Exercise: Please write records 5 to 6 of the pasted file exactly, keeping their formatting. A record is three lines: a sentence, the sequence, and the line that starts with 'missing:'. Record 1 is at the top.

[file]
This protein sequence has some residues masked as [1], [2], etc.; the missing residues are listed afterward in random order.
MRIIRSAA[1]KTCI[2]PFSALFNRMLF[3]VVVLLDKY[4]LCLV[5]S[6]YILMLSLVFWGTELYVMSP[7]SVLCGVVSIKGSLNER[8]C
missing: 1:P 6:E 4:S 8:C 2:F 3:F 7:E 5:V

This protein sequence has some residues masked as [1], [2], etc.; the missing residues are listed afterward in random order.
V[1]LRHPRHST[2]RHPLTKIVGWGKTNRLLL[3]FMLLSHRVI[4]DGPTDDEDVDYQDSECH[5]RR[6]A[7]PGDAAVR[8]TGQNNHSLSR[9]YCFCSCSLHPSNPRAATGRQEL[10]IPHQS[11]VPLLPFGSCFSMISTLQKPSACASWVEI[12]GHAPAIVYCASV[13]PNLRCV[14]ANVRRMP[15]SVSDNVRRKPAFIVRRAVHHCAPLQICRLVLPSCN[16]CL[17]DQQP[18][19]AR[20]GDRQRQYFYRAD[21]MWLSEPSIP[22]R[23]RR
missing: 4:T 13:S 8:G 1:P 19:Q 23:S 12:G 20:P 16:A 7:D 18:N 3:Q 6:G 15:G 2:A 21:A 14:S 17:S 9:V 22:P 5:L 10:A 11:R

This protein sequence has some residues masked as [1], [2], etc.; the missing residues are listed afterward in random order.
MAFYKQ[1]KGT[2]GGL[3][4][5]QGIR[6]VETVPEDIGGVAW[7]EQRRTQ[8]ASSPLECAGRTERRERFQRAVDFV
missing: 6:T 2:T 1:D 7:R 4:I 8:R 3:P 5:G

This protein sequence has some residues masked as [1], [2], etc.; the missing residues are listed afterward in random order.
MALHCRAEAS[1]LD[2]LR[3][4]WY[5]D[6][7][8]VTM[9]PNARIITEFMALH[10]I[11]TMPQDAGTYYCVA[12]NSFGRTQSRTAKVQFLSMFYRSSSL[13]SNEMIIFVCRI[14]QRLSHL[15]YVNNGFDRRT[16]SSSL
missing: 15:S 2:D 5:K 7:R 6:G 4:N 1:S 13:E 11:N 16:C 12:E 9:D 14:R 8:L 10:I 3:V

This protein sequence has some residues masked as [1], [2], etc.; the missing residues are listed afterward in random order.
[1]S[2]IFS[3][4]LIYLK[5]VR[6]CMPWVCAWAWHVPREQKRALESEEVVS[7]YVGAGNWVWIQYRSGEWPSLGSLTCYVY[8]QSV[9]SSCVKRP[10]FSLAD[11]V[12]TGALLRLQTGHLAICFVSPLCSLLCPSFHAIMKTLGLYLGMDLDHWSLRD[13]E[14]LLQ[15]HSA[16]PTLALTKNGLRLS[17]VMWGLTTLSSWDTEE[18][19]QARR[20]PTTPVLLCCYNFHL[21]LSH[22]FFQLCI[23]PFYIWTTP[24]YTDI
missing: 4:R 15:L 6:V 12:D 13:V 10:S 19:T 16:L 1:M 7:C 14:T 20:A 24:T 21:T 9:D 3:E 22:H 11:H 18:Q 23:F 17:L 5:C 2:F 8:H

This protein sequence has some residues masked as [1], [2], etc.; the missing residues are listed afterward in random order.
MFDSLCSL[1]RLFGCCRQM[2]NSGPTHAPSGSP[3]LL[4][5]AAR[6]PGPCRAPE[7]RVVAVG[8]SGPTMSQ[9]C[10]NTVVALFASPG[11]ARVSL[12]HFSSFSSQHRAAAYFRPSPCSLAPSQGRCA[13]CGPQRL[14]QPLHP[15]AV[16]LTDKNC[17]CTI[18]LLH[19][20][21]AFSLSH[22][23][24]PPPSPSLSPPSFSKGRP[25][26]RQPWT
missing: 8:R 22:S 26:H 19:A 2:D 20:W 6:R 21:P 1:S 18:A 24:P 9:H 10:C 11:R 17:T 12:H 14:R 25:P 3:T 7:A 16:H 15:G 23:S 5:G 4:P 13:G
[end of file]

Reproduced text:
This protein sequence has some residues masked as [1], [2], etc.; the missing residues are listed afterward in random order.
[1]S[2]IFS[3][4]LIYLK[5]VR[6]CMPWVCAWAWHVPREQKRALESEEVVS[7]YVGAGNWVWIQYRSGEWPSLGSLTCYVY[8]QSV[9]SSCVKRP[10]FSLAD[11]V[12]TGALLRLQTGHLAICFVSPLCSLLCPSFHAIMKTLGLYLGMDLDHWSLRD[13]E[14]LLQ[15]HSA[16]PTLALTKNGLRLS[17]VMWGLTTLSSWDTEE[18][19]QARR[20]PTTPVLLCCYNFHL[21]LSH[22]FFQLCI[23]PFYIWTTP[24]YTDI
missing: 4:R 15:L 6:V 12:D 13:V 10:S 19:T 16:L 1:M 7:C 14:T 20:A 24:T 21:T 9:D 3:E 22:H 11:H 18:Q 23:F 17:L 5:C 2:F 8:H

This protein sequence has some residues masked as [1], [2], etc.; the missing residues are listed afterward in random order.
MFDSLCSL[1]RLFGCCRQM[2]NSGPTHAPSGSP[3]LL[4][5]AAR[6]PGPCRAPE[7]RVVAVG[8]SGPTMSQ[9]C[10]NTVVALFASPG[11]ARVSL[12]HFSSFSSQHRAAAYFRPSPCSLAPSQGRCA[13]CGPQRL[14]QPLHP[15]AV[16]LTDKNC[17]CTI[18]LLH[19][20][21]AFSLSH[22][23][24]PPPSPSLSPPSFSKGRP[25][26]RQPWT
missing: 8:R 22:S 26:H 19:A 2:D 20:W 6:R 21:P 1:S 18:A 24:P 9:H 10:C 11:R 17:T 12:H 14:R 25:P 3:T 7:A 16:H 15:G 23:S 5:G 4:P 13:G